How TikTok's Keith Lee Gained Millions Of Followers Reviewing Food - Exclusive Interview

Keith Lee started posting food reviews on TikTok in 2020 and has already amassed more than 10 million followers. Part of his charm is the way he talks to his audience like a trusted friend, which is refreshing in this age of everything being sponsored content and not always knowing what's genuine. One of his most popular posts to date features him talking about the family-owned restaurant Frankensons Pizzeria in Las Vegas, Nevada, which was struggling financially at the time that he decided to try their food. 

In his video, the Detroit native lets his fans know that an employee at the eatery reached out to him to get publicity because the food is delicious, but they didn't have the money for marketing. Lee goes on to review them for free and even pays for his own meal without them knowing, and he's blown away by their options, giving them top scores across the board on their Italian fare like garlic knots with red chili flakes, classic white pizza, and lemon pepper sauce wings. But true to form, the TikTok star is honest with his following that he doesn't enjoy Frankensons' fries or their ranch, which he finds a little bitter.

Since his glowing review, the restaurant has had lines out the door and has had to hire more people — and this is only one story of the many places he has helped through his content. Lee told us in an exclusive interview that showcasing businesses in this way is a dream and feels surreal for him. He also revealed what it feels like to be part of TikTok's first-ever Visionary Voice List in honor of Black History Month, why he initially started making food review videos, how he struggled with an eating disorder as a teen, and which famous chef he'd want to cook him dinner today.

How he got his start in the food world

Congratulations on being part of TikTok's inaugural Visionary Voices. What does it feel like to be on that list?

It's dope. I'm appreciative. I'm honored to be on it, especially with a lot of people that are on there who are great creators.

Growing up, did you always know that you wanted to get into the food realm, or how did that come about?

I started wrestling when I was in middle school, and I developed an eating disorder very early on. That propelled me to learn how to cook and to learn how to fall in love with food rather than using food as a vice. That turned into one of the main things that I did in life — trying to figure out how food works for me.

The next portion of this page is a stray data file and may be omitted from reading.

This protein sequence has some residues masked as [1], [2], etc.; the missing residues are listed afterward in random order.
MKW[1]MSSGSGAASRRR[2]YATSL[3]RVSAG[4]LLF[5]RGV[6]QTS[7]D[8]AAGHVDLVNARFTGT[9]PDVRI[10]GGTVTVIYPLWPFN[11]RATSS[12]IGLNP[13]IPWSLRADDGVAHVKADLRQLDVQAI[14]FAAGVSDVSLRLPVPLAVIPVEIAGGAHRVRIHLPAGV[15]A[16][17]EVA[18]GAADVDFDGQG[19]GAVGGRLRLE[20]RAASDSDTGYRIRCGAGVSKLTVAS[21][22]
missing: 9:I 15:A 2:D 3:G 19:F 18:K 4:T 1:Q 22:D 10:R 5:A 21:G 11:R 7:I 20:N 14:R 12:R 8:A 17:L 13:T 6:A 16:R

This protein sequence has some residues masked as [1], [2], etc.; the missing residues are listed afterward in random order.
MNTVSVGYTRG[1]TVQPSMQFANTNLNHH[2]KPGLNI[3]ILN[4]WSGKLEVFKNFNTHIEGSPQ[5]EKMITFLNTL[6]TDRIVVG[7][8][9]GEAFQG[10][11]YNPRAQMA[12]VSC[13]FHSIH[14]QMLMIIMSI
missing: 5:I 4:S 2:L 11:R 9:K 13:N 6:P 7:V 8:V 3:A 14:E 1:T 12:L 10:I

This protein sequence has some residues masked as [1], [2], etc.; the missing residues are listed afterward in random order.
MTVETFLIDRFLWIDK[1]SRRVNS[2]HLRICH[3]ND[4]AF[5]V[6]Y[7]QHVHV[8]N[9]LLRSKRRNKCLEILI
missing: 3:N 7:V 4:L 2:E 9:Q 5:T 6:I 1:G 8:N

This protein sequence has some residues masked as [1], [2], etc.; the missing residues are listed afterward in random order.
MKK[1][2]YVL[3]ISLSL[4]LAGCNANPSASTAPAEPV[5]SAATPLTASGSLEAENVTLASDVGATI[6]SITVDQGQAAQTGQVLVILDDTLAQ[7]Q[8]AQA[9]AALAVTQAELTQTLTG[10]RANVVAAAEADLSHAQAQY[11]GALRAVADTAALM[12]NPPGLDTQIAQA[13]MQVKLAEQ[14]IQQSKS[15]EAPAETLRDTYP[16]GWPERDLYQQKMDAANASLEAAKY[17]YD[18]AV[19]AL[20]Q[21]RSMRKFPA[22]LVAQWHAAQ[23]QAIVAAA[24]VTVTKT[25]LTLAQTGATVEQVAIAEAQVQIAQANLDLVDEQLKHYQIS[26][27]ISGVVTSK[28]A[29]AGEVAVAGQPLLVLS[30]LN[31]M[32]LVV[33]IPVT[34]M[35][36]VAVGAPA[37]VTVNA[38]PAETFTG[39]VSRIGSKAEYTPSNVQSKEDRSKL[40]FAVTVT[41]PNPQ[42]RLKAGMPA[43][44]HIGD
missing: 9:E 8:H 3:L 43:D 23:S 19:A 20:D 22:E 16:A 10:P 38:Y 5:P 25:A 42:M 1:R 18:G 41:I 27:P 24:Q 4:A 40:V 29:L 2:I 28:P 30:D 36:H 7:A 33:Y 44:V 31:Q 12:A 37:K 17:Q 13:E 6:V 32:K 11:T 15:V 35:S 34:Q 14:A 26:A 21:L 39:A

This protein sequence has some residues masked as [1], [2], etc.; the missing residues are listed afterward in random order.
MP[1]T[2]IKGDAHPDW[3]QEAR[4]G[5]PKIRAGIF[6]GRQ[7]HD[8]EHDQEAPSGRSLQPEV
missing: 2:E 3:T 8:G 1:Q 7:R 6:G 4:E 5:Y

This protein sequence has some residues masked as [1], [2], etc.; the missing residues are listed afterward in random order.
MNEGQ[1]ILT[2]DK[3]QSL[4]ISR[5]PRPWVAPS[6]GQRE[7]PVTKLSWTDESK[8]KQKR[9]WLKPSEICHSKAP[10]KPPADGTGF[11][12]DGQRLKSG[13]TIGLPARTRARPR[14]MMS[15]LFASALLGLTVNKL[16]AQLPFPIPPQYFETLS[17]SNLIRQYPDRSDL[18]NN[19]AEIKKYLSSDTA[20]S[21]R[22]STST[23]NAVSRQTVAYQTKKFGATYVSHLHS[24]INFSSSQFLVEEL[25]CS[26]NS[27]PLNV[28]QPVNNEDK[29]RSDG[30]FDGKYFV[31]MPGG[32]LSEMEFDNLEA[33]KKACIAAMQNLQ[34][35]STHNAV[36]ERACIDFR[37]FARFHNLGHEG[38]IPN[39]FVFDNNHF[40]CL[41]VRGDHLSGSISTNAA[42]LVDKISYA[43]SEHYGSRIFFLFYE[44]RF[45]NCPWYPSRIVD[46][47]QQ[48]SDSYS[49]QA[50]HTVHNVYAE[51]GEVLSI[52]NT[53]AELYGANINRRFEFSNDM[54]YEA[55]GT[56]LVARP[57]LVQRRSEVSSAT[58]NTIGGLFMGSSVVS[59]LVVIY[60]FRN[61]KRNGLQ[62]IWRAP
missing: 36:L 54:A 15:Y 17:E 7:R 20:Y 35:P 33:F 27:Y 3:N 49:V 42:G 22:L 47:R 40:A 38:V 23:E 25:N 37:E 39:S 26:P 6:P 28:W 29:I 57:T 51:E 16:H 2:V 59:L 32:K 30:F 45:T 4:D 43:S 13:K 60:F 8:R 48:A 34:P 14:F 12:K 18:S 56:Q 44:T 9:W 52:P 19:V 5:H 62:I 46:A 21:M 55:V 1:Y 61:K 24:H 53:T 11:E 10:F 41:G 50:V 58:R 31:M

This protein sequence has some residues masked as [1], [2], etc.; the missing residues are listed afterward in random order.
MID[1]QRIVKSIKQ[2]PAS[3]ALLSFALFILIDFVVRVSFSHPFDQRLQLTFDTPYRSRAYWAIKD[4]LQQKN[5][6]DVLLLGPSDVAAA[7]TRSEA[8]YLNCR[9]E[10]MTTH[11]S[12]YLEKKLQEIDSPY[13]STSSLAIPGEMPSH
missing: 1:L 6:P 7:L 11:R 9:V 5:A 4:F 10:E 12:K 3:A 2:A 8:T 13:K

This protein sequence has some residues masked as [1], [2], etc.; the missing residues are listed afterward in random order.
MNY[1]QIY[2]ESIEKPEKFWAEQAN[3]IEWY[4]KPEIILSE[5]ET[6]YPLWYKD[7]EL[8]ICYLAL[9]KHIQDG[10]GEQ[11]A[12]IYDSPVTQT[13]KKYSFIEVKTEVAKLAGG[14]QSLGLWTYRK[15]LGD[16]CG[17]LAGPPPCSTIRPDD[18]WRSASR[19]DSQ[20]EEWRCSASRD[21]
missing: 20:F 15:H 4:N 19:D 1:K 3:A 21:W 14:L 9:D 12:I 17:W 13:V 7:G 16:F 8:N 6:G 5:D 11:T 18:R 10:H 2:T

I wrestled all through high school, and I was about 106, 107 pounds. I would literally not eat anything all day, and I would look at food as the enemy ... because I would [need to] weigh in at 103 pounds. Even though I was extremely skinny already, I would only eat a jar of apple sauce for an entire week, and I wouldn't eat any food. Then when I was able to eat food, I would eat anything. I would binge eat like crazy until it was time for me to make weight again.

This is the first time in [my] life that I've ever actually been able to eat what I want and enjoy myself because my diet has been so strict, and it started becoming a thing where I didn't understand that it was only for wrestling. I started doing it in my day-to-day. I wouldn't eat all day, or I would be a little bit bigger than I'm used to being, and it would completely throw off my mood. It was a full thing.

I'm sorry you went through that. You started cooking yourself to try to navigate that?

Yes. I started to cook to figure out how can I eat foods that I want to eat and still look the way I want to look — and still enjoy my performance and have the best performance in the gym while eating, making it look like I'm eating how I want to.

Did your family cook around you while you were growing up?

My mom cooked all the time, but my brother was an influence that made me start cooking because he was a fighter as well. But a lot of it was self-taught, watching cooking videos, watching stuff that I do now — food reviews and cooking shows and stuff like that.

If you need help with an eating disorder, or know someone who does, help is available. Visit the National Eating Disorders Association website or contact NEDA's Live Helpline at 1-800-931-2237. You can also receive 24/7 Crisis Support via text (send NEDA to 741-741).

Why he decided to review food places

How did you initially come up with the idea to review small and family-owned restaurants?

Everything that I do is natural. I pray a lot, so it all comes by when it's supposed to happen and how it's supposed to happen. I've been doing full reviews since 2021, but it didn't become a main focal point until the beginning of November of last year. I got reached out to by "People Vs Food," which is a YouTube channel, and they do food reviews. I asked my wife, "What can I post to make them not only come and look at my page but actually want to follow me?" We decided to do food reviews.

I was like, "I'll post one food review every day until I get on "People Vs Food." Then I posted the first two, and they did amazing. They got like 20 million views, so I kept posting them, and restaurants started reaching out to me. It just so happened to be small restaurants. On a day-to-day basis, I usually only go to small restaurants. I'm not really a fast food guy or a big chain guy anyway, so all of the restaurants I was going to before were small restaurants. Again, it's natural — everything happened the way it's supposed to.

You have a huge following on TikTok. What do you think it is about your videos that resonates with so many people?